juvenile Batten's disease.
anterior uveitis,
anterior cortical lens opacity,
drugs and toxins,
Transient monocular visual loss (amaurosis fugax)
retinal arteriolar embolization:
carotid atheroma
other proximal arteriopathy (aneurysm, AV malformation,
cardiac arrhythmia
papilloedema (obscurations last a few seconds)
giant cell arteritis
elevated IOP
accelerated hypertension and eclampsia
Bilateral transient visual loss
low output cardiac failure,
cardiac arrhythmia.
Sudden monocular visual loss
giant cell arteritis (AION)
central retinal artery occlusion,
central retinal vein occlusion,
vitreous haemorrhage,
optic neuritis,
toxic optic neuropathy (methanol, tobacco/alcohol, quinine),
optic nerve trauma,
retinal detachment.
Red eye
Injection(entire conjunctiva), pain(itching, foreign body sensation),
cornea(clear), discharge(purulent and mucopurulent), pupil(normal),
Injection(most intesely circumcorneal), pain(ache & foreign body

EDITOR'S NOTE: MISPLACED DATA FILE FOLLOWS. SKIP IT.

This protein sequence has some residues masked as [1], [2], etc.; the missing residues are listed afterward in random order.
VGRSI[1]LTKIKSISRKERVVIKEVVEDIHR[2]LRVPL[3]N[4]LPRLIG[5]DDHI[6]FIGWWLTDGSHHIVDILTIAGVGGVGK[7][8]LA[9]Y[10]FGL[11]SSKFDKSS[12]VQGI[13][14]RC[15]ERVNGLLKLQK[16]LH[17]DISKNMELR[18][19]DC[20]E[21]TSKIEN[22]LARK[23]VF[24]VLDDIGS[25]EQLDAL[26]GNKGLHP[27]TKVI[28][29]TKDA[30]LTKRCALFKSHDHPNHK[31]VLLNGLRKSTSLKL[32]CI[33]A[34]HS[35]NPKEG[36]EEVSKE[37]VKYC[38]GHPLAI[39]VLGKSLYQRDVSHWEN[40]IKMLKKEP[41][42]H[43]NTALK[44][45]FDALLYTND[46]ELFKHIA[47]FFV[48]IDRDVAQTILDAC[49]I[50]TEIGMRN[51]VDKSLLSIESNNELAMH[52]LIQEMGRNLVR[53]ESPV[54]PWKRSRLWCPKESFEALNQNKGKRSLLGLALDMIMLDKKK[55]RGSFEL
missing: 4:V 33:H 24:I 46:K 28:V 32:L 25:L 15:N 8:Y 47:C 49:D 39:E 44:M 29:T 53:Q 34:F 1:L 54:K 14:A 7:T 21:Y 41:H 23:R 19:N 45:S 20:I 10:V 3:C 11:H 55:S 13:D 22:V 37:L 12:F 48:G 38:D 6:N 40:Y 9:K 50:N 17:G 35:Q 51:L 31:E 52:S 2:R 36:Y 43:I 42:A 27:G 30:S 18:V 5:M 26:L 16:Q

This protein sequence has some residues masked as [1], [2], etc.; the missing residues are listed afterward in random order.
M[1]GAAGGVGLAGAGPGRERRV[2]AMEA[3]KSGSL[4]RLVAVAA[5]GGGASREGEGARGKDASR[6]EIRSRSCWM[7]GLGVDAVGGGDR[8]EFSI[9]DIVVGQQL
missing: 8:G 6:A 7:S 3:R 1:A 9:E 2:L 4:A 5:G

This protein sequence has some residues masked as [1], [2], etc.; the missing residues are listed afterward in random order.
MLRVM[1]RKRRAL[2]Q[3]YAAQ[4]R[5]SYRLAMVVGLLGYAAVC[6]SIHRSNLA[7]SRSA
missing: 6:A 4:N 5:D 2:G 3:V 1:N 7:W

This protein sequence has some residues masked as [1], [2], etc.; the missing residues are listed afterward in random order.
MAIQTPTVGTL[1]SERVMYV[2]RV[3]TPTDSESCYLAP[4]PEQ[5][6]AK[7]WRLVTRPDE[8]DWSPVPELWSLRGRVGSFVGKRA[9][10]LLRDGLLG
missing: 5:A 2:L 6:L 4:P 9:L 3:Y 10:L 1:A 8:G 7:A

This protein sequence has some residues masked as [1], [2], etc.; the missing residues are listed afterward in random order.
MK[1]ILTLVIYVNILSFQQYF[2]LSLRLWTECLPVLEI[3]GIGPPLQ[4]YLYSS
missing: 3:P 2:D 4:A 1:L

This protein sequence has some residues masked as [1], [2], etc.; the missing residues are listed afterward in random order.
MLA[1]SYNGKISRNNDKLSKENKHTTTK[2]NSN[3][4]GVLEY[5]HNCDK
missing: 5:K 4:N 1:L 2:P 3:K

sensation), cornea(cloudy), discharge(purulent), pupil(unaffected or
miosed), vision(reduced)
Inj.(deep to conj.), pain(pricking to mild ache), cornea(clear), no
discharge, normal pupil & vision.
Anterior uveitis
Inj(most intense circumcorneal), aching photophobia, cornea may be
dull, no discharge, miosed or irregular pupil, normal or reduced vision.
Acute glaucoma
Inj.( Most intense circumcorneal), severe pain, cloudy cornea, no
discharge, fixed mid-dilated pupil, vision severely reduced.
Clinical ophthalmology Kanski
Parson’s diseases of the eye